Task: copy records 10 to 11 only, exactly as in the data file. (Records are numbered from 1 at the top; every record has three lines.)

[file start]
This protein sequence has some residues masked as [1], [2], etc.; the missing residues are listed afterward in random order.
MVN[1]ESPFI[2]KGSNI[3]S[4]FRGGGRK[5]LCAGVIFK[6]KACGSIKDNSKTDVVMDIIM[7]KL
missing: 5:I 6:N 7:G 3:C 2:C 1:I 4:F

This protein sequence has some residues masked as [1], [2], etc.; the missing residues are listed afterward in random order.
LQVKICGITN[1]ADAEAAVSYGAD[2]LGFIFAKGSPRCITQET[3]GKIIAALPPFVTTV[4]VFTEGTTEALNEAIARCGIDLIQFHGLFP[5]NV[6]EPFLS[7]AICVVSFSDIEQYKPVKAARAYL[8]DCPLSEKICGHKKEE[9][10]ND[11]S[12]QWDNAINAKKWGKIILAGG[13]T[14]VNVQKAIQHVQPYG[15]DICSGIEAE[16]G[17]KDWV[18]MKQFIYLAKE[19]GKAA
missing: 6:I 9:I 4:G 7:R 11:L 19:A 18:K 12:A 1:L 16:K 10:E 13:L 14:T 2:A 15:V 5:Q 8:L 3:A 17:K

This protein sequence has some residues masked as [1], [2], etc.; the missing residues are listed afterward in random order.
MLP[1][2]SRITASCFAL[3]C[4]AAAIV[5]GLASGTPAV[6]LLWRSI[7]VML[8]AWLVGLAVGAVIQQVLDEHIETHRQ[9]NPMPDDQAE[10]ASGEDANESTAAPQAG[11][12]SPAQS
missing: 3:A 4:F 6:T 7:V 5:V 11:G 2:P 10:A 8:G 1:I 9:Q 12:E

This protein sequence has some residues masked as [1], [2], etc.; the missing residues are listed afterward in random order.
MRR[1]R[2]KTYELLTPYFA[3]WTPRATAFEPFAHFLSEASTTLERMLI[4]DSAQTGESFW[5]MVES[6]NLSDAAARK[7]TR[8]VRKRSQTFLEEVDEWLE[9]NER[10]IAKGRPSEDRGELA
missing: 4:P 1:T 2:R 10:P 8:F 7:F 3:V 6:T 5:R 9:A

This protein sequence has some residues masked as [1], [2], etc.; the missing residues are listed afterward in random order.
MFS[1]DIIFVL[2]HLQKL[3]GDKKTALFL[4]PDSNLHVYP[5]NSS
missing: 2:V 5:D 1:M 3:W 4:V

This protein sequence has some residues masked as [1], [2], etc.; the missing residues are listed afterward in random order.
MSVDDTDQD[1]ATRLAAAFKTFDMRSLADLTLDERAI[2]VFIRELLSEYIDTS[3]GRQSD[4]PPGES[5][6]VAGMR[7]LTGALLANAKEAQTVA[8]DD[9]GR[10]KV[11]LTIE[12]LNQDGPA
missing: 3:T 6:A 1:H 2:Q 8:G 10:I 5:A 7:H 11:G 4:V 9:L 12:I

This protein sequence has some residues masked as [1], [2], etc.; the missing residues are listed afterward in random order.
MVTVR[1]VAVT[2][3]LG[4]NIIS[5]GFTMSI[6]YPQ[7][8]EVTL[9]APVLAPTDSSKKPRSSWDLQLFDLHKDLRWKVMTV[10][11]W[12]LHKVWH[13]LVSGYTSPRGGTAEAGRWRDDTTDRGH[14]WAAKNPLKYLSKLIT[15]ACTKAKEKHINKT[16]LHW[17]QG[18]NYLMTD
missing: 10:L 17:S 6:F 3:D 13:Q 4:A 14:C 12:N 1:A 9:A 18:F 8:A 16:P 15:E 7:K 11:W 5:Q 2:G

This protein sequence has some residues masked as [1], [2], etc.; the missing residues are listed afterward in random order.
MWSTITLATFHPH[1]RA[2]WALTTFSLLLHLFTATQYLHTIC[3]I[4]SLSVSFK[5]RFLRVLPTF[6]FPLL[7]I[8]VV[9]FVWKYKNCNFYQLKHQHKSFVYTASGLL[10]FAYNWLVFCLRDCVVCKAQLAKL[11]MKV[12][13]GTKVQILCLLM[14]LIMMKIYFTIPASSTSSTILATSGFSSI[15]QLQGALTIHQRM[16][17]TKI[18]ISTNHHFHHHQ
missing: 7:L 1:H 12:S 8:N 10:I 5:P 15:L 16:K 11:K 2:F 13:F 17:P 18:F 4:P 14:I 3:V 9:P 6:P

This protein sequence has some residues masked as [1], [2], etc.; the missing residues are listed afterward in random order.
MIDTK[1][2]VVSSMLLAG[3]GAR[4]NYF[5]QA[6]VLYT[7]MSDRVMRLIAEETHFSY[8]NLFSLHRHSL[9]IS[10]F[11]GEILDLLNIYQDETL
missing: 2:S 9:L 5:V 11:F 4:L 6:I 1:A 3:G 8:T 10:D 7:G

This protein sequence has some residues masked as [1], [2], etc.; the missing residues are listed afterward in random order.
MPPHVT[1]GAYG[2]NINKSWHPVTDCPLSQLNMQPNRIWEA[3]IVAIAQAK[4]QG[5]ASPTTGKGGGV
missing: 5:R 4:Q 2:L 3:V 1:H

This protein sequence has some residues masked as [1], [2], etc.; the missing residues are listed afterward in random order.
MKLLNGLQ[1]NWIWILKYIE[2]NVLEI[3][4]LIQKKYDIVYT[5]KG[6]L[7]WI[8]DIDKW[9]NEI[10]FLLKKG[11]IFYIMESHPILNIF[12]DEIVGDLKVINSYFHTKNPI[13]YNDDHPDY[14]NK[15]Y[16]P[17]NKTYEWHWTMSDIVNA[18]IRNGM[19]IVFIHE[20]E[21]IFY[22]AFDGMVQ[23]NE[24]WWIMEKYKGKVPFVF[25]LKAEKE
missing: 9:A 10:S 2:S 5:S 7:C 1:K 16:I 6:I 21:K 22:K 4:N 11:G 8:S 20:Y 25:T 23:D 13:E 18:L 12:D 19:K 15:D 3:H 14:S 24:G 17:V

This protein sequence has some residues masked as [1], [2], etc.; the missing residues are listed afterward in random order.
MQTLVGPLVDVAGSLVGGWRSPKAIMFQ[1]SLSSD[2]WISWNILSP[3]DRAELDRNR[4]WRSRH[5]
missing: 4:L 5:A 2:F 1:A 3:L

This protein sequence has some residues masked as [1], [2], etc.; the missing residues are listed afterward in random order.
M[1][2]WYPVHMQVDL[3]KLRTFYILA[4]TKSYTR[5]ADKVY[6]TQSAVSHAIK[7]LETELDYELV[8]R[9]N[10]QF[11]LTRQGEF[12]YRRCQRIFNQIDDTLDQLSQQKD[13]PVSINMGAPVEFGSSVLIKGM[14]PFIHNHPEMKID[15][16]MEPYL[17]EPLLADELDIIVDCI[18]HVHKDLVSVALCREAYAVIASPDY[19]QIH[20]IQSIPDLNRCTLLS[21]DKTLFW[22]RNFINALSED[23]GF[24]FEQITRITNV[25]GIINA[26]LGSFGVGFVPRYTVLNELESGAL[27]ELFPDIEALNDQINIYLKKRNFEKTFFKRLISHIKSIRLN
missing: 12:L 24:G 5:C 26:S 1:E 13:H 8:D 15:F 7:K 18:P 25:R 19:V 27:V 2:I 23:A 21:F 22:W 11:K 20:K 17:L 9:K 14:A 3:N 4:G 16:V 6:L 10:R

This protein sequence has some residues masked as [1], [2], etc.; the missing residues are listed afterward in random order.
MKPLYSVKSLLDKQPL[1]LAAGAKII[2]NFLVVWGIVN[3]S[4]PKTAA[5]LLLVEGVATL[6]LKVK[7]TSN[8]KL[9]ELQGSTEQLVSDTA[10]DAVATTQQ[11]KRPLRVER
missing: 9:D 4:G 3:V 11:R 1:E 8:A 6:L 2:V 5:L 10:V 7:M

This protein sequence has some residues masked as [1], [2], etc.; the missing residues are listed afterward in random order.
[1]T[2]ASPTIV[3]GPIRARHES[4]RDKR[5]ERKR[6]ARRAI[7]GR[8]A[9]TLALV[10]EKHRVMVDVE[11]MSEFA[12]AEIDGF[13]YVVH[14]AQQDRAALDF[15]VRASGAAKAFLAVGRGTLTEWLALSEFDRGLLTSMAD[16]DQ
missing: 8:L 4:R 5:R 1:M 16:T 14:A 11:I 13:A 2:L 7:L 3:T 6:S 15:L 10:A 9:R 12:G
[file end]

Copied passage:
This protein sequence has some residues masked as [1], [2], etc.; the missing residues are listed afterward in random order.
MPPHVT[1]GAYG[2]NINKSWHPVTDCPLSQLNMQPNRIWEA[3]IVAIAQAK[4]QG[5]ASPTTGKGGGV
missing: 5:R 4:Q 2:L 3:V 1:H

This protein sequence has some residues masked as [1], [2], etc.; the missing residues are listed afterward in random order.
MKLLNGLQ[1]NWIWILKYIE[2]NVLEI[3][4]LIQKKYDIVYT[5]KG[6]L[7]WI[8]DIDKW[9]NEI[10]FLLKKG[11]IFYIMESHPILNIF[12]DEIVGDLKVINSYFHTKNPI[13]YNDDHPDY[14]NK[15]Y[16]P[17]NKTYEWHWTMSDIVNA[18]IRNGM[19]IVFIHE[20]E[21]IFY[22]AFDGMVQ[23]NE[24]WWIMEKYKGKVPFVF[25]LKAEKE
missing: 9:A 10:S 2:S 5:S 7:C 1:K 16:I 6:I 21:K 22:K 4:N 11:G 8:S 20:Y 25:T 23:D 13:E 18:L 12:D 19:K 15:D 3:H 14:S 24:G 17:V